Let’s face it, each and every Summer we all feebly attempt to beat the humidity. The Warmth. The Sun. Those things are all good and fine. But when the air begins to resemble tomato bisque, that’s when you have to get strategic. We have a solution and it comes from the Basque Region.
Txakolina, or Txakoli (chock-o-lee), is from a special area in the north of Spain, nestled between Bilbao and San Sebastián. It is arguably the culinary epicenter of the world as it twinkles with Michelin stars and incredible restaurants (looking at you Mugaritz, Etxebarri, Elkano & Arzak). It’s also a region that happens to make some of the most refreshing wines imaginable out of two very hard to pronounce grapes: Hondarrabi Zuri and Hondarrabi Beltza.
These wines are a little lower in alcohol, light & bright, with lemony notes, and have a classic little bit of *spritz* that cools you off faster than a misting fan. No longer just a local wine to drink on your vacation, we currently have 8 different Txakolina(s) in our shop between $16.99-$24.99/bottle. Great on the beach. Perfect for a park picnic. Just the right perky pick-me-up after a long, hot day. The ultimate humidity fixer.
Spain just got a whole lot closer in one sip.
A spotlight on two incredible bottles that should be on your dinner table.
Xosé Lois Sebio is making impossible to miss wines in the oldest wine-region in Galicia, DO Ribeiro. Away from fashions and conventions; his sole intention is to respect and express the terroir. He discovers vineyards that are difficult to farm producing wines with soul and personality.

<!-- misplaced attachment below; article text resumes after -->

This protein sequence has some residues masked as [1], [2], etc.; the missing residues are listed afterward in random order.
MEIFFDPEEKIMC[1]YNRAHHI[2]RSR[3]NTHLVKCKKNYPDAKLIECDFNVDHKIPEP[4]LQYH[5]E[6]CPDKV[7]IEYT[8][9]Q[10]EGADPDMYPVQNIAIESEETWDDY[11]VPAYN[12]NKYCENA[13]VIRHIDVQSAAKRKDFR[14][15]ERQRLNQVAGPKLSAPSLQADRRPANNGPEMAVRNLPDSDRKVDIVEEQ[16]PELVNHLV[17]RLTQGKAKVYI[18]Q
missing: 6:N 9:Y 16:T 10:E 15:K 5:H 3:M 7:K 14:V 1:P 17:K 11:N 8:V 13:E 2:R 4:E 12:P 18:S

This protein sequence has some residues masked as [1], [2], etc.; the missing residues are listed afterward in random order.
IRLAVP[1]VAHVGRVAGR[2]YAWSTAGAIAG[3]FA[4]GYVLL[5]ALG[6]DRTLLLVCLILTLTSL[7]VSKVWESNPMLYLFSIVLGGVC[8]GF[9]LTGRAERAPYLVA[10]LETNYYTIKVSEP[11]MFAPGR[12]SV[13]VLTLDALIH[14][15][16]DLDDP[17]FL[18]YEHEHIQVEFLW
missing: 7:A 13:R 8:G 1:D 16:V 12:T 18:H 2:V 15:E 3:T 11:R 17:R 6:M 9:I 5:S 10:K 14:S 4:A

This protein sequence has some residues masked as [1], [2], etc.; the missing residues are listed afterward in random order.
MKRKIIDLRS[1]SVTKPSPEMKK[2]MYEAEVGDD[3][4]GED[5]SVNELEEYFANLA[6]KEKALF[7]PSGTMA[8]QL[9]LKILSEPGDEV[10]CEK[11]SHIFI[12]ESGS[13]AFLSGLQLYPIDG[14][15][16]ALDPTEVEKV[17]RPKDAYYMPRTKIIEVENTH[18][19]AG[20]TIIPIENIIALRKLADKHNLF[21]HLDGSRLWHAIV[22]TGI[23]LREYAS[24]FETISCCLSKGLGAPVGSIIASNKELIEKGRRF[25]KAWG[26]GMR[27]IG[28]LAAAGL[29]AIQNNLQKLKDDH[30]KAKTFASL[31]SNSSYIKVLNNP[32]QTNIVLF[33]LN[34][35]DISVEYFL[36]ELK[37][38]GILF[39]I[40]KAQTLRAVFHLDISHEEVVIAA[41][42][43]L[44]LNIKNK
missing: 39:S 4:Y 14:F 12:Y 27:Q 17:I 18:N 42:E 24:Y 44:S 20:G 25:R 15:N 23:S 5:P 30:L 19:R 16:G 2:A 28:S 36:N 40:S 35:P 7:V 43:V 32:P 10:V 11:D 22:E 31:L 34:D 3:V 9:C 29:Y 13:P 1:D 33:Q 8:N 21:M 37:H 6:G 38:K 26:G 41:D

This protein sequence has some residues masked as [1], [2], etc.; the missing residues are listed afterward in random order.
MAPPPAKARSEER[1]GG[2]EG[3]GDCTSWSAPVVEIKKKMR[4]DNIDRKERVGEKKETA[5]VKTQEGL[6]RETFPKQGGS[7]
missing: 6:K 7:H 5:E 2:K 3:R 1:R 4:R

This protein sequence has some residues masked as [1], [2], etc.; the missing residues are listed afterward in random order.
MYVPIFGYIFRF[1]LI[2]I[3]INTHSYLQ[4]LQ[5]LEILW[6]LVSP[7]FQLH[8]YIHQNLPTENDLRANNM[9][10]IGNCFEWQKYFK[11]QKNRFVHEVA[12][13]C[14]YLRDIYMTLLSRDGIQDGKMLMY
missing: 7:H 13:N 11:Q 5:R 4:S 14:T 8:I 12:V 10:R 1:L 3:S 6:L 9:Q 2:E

Super Héroe 2015 is a Galician field-blend of 20% Ferrol, 20% Sousón, 15% Caiño Longo, 10% Bastardo & 35% of other local varieties. A feast for the senses, it is delightfully aromatic with notes of violet, black fruits, figs and plums, combined with subtle hints of black pepper and mineral tones. Elegant and expressive. Rich yet vibrant on the finish.
Sip on this with a traditional paella, Chuletón de Ternera, or with oven-made pulled-pork sliders on a brioche bun with crunchy pickled red onions and slaw. $48.99/bottle.
From the first moment we tasted Bodegas Fulcro “Finca A Pedreira” Albariño we knew there was something magical about the producer. The wine has a salinity and minerality unlike other Albariños out there, a sense of razor-sharp precision.
In April and we were lucky enough to spend a whirlwind afternoon with winemakerManuel Moldes (aka Chicho) in his vineyards – more like small parcels – dotted throughout the hills in the subregion of Salnés, in Rías Baixas.
You could think of Chicho akin to Bill Nye Science Guy – with unending energy and curiosity about the world and the vines around him. His approach to viticulture is environmentally friendly. He farms with the health of the plant in mind and uses very minimal intervention. His winery is a small garage off the side of his house. There he uses mostly steel tanks and favors the freshness of wines that do not undergo malolactic fermentation.
While he makes a few small cuvées, we find that his 2017 Albariño is a wine that we have on repeat not only in the Summer months but all year round. It’s the type of “house wine” you’ll always want to have in your fridge. If you happened to make a grilled shrimp salad with fresh corn, avocado, and red peppers, or rosemary-lemon roasted chicken this would wash it all down nicely too. $21.99/bottle